Duplicating arcs

Hello all,

New to the site and shapeoko, I love it so far!

I tried searching for a solution to what i’m running into but haven’t quite found a similar scenario in any threads yet. If I did miss it my apologies! Any help is much appreciated…

I am trying to carve out a snug fitting piece of acrylic for this device to rest into and am having trouble trying to accurately duplicate the slight curve on the two sides of this rectange… I’m a little scrambled trying to measure the curve and putting into cad with confidence that it’s not just good enough but rather a duplicate of the curve. Any thoughts on to how I can accurately measure and transfer into cad? Thanks in advance for any advice.

Why not just use the two widest measurements and make rectangle. If you ascetics dictate the slightly rounded sides then trace the image, scan it and save it as an SVG. You need to create and/or save the SVG in 96 DPI otherwise it may change size on you when imported. There are several tricks to get an oversized and/or undersized SVG by drawing a rectangle the correct size and make the SVG larger/shrink until it fits the rectangle. If you image program cannot output an svg then download the free application Inkscape. Save in Inkscape as a “Plain SVG”.

How to create SVG in Inscape

Open your image in Inkscape – select it
Click Path – Trace Bitmap – this will open a Trace Bitmap window
Click ‘Update’ to be sure image looks OK – then click OK and close window
You will now have 2 images - (I only get 1) the top one is the traced image, move that one aside, select the bottom one and delete
Be sure your new image is selected – click File – Save As - Choose type as Plain SVG – hit Save

You will now have an SVG file that “should” open just fine in Carbide Create

If i am hearing you correctly, i should trace the curve onto paper and then scan it for an svg file? thanks for your input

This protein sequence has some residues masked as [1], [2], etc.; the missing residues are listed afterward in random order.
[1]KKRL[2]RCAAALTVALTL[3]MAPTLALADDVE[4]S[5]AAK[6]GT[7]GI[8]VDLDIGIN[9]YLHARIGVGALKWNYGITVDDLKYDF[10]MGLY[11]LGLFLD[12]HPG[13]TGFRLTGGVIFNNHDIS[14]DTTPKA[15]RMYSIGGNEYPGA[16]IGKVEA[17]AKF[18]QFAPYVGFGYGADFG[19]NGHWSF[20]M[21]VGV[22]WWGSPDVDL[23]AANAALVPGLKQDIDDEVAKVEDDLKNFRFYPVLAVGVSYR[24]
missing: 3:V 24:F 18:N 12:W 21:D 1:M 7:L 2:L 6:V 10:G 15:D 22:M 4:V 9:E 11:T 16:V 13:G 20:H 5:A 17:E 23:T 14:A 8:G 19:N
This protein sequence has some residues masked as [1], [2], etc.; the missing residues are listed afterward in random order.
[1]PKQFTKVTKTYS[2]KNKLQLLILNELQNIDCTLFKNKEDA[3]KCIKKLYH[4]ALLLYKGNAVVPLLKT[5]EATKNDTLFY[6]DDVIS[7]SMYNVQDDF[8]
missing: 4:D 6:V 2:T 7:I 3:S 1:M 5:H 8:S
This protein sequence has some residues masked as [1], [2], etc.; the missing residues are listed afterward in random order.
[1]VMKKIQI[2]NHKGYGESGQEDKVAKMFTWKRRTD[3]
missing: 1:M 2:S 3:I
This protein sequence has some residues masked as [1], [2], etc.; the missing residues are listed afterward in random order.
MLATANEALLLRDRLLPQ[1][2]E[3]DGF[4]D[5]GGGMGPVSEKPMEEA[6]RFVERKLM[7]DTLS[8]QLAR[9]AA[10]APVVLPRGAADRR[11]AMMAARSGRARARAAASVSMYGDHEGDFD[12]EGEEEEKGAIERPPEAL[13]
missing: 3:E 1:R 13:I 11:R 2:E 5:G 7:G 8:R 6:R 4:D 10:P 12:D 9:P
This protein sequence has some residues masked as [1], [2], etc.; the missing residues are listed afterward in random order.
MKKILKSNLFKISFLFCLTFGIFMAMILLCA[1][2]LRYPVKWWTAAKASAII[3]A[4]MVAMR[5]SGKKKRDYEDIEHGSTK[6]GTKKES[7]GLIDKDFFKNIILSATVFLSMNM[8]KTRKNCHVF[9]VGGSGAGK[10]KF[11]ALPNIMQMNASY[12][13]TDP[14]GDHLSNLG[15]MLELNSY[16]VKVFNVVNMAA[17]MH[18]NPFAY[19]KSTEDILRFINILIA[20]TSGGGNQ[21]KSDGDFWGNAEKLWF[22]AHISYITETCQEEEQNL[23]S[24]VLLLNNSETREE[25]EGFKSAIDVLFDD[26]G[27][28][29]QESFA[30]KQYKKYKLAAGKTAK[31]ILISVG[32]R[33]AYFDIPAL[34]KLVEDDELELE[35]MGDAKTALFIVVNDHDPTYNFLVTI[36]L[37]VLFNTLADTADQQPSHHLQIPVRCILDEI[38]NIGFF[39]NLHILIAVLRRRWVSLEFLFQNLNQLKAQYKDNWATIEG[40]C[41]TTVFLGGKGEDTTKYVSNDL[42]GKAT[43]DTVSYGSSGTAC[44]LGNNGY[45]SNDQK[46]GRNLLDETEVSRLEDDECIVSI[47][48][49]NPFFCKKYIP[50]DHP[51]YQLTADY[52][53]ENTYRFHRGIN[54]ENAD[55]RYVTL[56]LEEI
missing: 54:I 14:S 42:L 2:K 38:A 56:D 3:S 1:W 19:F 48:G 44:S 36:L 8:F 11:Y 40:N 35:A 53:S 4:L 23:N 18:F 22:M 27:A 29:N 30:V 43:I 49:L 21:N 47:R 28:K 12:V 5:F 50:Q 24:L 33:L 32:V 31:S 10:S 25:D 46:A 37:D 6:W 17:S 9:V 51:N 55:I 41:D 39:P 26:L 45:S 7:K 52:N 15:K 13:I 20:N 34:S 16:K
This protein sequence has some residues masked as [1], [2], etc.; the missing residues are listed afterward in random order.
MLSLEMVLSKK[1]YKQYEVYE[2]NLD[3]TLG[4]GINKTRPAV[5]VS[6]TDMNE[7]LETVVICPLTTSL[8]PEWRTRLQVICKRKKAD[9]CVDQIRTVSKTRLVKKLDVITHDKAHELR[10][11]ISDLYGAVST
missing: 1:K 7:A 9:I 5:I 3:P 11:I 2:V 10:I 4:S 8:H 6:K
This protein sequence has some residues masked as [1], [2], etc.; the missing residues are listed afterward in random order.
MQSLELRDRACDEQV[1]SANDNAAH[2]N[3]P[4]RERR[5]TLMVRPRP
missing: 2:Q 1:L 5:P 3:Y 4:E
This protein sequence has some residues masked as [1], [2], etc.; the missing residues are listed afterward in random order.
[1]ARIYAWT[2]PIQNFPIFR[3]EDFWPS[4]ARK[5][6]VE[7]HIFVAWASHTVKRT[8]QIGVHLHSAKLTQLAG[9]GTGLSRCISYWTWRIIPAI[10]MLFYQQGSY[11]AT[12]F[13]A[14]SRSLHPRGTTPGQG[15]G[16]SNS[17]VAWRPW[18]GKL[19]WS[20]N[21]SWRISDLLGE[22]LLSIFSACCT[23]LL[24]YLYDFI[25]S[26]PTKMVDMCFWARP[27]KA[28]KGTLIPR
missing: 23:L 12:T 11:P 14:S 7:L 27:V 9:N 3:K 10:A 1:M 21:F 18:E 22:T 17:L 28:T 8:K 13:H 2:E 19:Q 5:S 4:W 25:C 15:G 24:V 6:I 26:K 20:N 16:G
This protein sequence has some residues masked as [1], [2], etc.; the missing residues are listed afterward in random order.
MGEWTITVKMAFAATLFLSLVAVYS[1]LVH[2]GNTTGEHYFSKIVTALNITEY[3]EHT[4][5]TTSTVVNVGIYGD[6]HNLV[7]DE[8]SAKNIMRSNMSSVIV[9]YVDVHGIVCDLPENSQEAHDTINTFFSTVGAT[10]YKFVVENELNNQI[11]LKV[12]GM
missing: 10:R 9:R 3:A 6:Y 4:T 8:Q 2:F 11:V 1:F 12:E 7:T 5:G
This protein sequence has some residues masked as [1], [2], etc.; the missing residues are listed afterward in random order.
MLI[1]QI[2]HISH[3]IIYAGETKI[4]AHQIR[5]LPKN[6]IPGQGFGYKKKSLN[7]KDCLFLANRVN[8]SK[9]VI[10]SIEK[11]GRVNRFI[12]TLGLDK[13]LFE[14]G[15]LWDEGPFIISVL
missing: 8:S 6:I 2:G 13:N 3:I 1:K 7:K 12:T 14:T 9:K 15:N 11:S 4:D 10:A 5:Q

1 Like

You could place the photo, scale it so that the ruler is to scale, then re-draw, see:



Three easy options:

If the curve is an arc of a circle (likely, as this is the most common form, since it is easy), use the sagitta formula to get the radius (see wikipedia). Then you can form the arc exactly

It is fairly likely that if not a circular arc, it is that it is a spline arc, as formed by bending a spline (stick of uniform section) using three pins. You can match this and use the spline tool from any drawing package

As suggested, take a picture (or scan on a flatbed scanner- much more accurate, but you need to be able to put it on a scanner) and trace or match using splines in your favourite package.

If your goal is just to have a snug fit, other options are match three points of contact and insure the rest is not in contact, intentionally machine with maybe 1mm clear and fill the gap with castable resin (you can prevent it from bonding to the base with clear packing tape), or any number of other options.

For the corners, a radius gauge is very handy, but you can probably match it with a drafting circle template closely enough.

As a general guide, you can NEVER have enough measuring tools (physical tools, as well as conceptual models)


this is great. thank you

thanks for your help!

It isn’t really difficult to mark the three points (two ends and a middle) and trace a curve between them. Sometimes, over-engineering is rampant! :smiley:

This topic was automatically closed 30 days after the last reply. New replies are no longer allowed.